A street of people eating and drinking in Soho as non-essential retail reopened on April 12, 2021 in London, UK. Photo par Chris J Ratcliffe / Getty Images

The UK – which was strictly closed nationwide in January and February – is gradually returning to normal. The kids are back to school, hair salons are open, restaurant patios are crowded, and even small backyard gatherings are allowed.

Everything was done in calculated stages, the restrictions being gradually lifted every few weeks from the beginning of March.

Next week, May 17, comes one of the biggest advances to date: restaurants will be allowed to eat inside and people will be able to accommodate up to 6 friends and family from two households to l inside. Outdoor gatherings will be increased to a limit of 30 people. Children’s play areas, cinemas, hotels and indoor fitness classes will be allowed again.

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On June 21, the British government hopes to be able to completely lift all restrictions.

They can do it, Razak said, because there are more people vaccinated, and therefore fewer people available for the virus to infect.

The UK quickly got by with vaccines, making smart deals to get early doses of Pfizer, investing heavily in Oxford-AstraZeneca early on and expanding production to make some at home.

In January, it even overtook the United States in terms of vaccinations, behind only Israel and the United Arab Emirates in doses administered per person.

Yet the UK is not without supply issues. Vaccinations slowed considerably in April as AstraZeneca was unable to make all of its deliveries to the UK and Moderna cut UK deliveries along with those from Canada.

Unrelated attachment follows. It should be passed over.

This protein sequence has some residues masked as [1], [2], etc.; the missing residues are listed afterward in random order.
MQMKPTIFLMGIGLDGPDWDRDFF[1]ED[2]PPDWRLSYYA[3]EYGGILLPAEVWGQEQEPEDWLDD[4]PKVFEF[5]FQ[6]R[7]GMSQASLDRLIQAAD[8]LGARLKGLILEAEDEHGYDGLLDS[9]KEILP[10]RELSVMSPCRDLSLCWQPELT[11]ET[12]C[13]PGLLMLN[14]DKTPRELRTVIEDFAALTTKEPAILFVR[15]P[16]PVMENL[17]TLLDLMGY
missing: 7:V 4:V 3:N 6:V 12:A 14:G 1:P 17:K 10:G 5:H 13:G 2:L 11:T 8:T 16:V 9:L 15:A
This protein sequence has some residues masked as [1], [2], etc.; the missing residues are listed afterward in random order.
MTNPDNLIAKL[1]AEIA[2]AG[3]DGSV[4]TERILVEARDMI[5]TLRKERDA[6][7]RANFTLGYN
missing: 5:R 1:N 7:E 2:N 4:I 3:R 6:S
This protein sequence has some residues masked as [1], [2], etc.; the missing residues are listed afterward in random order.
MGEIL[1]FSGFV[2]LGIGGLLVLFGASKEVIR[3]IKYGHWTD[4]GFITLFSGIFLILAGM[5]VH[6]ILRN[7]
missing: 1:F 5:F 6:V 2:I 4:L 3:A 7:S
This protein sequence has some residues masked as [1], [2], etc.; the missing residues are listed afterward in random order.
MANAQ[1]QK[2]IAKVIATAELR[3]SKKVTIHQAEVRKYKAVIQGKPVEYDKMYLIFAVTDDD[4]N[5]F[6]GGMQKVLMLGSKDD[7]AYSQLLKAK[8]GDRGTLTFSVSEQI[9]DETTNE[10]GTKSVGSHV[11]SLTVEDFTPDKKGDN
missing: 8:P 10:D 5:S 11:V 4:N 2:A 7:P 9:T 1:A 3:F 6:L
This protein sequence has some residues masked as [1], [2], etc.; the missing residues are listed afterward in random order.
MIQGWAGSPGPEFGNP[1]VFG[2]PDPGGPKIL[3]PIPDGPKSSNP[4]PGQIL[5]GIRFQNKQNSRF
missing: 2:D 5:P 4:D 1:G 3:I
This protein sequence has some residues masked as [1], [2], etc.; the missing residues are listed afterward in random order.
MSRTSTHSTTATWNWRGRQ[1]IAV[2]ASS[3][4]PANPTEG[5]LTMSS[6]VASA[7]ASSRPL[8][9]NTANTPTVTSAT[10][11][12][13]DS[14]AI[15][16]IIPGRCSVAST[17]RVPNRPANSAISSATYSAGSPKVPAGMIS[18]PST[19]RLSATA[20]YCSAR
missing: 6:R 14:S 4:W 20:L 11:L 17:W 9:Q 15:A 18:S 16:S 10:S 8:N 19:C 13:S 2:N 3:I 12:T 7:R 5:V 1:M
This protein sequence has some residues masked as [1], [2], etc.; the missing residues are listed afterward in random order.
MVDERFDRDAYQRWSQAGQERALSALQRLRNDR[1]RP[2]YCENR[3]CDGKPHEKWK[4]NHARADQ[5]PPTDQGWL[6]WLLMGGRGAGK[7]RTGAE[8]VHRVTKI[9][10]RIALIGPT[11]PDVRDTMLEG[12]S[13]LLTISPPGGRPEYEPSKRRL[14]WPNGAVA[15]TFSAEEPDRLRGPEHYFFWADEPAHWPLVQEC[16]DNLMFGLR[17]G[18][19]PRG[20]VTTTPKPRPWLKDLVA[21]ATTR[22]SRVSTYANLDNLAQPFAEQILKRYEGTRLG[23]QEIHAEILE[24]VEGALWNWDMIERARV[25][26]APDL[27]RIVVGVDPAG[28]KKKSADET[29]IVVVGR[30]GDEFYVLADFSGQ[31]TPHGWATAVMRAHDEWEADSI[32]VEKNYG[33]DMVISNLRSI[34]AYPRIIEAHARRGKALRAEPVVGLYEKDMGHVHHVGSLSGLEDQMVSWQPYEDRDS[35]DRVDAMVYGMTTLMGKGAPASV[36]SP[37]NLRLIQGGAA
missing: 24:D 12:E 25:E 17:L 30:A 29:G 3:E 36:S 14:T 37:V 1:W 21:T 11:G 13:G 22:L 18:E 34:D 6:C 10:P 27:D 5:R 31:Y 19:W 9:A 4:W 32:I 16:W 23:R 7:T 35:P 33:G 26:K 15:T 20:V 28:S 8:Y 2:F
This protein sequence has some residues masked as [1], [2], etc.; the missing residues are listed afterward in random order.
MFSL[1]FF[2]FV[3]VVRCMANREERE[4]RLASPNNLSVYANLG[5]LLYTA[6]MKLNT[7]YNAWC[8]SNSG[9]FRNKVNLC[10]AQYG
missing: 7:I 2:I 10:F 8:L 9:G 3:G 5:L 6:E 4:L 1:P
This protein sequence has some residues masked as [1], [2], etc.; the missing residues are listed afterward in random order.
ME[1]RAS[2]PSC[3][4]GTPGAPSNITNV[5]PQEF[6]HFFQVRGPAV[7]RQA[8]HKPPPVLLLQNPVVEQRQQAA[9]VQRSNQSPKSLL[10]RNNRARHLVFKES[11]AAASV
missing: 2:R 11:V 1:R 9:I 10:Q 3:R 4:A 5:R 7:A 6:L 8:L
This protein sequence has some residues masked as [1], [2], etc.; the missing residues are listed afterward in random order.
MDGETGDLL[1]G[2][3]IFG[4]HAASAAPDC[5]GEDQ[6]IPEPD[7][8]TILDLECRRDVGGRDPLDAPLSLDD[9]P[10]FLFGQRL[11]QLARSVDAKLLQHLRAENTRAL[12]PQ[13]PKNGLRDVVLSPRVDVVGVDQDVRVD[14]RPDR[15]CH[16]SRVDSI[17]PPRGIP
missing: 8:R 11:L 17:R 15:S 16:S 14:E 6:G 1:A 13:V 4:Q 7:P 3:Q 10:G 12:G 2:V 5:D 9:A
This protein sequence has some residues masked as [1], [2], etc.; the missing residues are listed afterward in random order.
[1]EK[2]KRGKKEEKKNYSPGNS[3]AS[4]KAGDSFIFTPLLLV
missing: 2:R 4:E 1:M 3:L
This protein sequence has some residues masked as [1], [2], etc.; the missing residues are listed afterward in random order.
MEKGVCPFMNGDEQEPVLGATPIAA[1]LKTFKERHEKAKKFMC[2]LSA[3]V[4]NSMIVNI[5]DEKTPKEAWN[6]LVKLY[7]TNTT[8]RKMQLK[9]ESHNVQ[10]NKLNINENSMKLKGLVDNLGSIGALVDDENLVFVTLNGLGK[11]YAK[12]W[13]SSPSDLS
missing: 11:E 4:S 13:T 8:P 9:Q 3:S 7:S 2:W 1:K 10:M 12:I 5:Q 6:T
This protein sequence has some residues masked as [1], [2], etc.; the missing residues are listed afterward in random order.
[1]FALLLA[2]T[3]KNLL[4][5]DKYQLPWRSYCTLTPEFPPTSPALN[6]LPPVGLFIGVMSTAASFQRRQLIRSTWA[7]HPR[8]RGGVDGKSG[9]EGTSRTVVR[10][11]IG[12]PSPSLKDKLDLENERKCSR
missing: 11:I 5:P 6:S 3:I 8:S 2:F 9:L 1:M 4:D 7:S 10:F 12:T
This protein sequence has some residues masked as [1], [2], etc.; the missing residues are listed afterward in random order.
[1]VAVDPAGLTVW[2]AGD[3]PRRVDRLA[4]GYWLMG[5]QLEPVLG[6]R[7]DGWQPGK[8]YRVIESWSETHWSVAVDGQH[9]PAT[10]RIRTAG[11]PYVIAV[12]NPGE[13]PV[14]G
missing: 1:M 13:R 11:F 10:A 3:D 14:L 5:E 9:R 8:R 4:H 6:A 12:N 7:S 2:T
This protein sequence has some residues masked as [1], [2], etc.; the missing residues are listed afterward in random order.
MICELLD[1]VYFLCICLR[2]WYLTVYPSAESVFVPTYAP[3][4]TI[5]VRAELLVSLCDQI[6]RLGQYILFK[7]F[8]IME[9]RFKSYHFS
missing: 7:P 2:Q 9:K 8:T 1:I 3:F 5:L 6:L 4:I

Canada, whose vaccine deliveries in May are expected to exceed those of the past five months combined, is catching up. It has been ahead of the UK for much of April and expects to receive a first dose for everyone over 12 by the end of June.

The UK is aiming for this by the end of July.

Dr David Naylor, co-chair of Canada’s National COVID-19 Immunity Working Group, said the downward curve in UK COVID-19 statistics may be happening here.

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“I wouldn’t be surprised and very relieved if we actually see a fairly significant recovery (in) case count drop when we get about 40% of the first doses once, which we’re moving towards quickly,” Naylor said.

Canada hit 14 million people vaccinated with at least one dose on Friday, more than 37% of all Canadians. At current immunization rates, Canada is expected to reach 40% by midweek.

Since vaccines are coming faster now, the 50 percent marker should arrive before Victoria Day.

“When we get around 50%, I think we should see a lot more light at the end of the tunnel,” Naylor said. “I just hope there won’t be a lot of premature opening at that point, because that might put us back.”

Razak said there was no magic formula for when and how to lift the restrictions, but he said it had to be data driven. If this is done too quickly, before enough people are vaccinated and the virus has limited places to take hold, a fourth wave is very likely.

Naylor said if things are done right, there is no reason Canada cannot be where Britain is now, in the not too distant future.

“We are able here, with this flood of effective vaccines, to really fight this virus and get ourselves out of limbo and get our lives back,” he said.